But elections aren’t everything, as rapper and filmmaker Boots Riley reminded the audience in his “fireside chat” with Chinaka Hodge. “The left didn’t spend all their time trying to get FDR elected,” he said. “They spent time building a movement that could shut down mines, shut down factories” – and thereby making Roosevelt’s reforms possible. Riley also called on his fellow artists to be more active, saying, “Art isn’t enough. … It attempts to expose a problem or question and that is just not enough. … Artists have to be involved in movements to understand what the question actually is. Movements are things that look for power and try to change them.”

This year’s Summit featured more breakout sessions than ever before, featuring in-depth discussions of banking and Community Reinvestment Act reform, equitable transportation planning, tech equity, the connections between health and community development, leadership development, and building clean energy communities. The panels were filled with advocates and experts with real, hands-on expertise, from Huron Mayor Ray Leon to policy advocate Angela Islas of the Central California Asthma Collaborative and Washington, D.C.-based activist (and Greenlining alum) Ian Madrigal, perhaps better known as the “Monopoly Man,” regularly seen haunting the hypocritical at congressional hearings.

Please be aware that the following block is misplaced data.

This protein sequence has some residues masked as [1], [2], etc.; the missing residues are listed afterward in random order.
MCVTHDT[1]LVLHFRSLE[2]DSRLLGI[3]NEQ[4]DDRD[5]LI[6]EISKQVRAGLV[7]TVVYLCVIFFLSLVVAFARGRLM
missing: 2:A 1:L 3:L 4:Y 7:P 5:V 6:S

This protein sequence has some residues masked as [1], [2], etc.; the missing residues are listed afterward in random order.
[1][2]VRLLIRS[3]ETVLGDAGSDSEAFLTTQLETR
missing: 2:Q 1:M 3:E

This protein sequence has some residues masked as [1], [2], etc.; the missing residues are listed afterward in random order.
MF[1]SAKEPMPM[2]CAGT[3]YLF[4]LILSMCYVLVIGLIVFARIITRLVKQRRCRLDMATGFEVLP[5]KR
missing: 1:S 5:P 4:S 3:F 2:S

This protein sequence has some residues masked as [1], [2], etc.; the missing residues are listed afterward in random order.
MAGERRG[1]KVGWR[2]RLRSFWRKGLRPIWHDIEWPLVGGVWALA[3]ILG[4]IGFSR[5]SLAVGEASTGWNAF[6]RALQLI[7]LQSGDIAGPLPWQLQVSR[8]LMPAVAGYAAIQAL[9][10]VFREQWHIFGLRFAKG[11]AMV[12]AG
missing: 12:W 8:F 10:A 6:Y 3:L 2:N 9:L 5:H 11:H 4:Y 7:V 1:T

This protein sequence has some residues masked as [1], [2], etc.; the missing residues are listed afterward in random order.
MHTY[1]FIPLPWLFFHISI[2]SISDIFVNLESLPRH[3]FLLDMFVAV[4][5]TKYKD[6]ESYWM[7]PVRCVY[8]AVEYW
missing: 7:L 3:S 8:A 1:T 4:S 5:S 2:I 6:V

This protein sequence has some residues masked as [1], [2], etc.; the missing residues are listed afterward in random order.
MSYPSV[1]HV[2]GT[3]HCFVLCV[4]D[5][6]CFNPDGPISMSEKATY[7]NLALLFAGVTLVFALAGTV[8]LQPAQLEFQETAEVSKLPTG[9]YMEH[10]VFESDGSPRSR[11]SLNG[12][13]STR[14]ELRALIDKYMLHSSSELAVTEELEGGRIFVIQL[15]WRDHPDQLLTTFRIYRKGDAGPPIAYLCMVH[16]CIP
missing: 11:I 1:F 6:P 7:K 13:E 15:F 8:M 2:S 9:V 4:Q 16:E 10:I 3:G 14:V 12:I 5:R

In what has become a recent tradition, the Summit wasn’t just people standing on stage talking while the audience listened. The retooled Equity Lab gave participants a chance to do some hands-on practice at putting racial equity to work in the real world. The audience became participants in workshops on Operationalizing Equity, Development Without Displacement and Narrative Strategies for Justice – working with real policy and advocacy tools and exploring how to put them to work.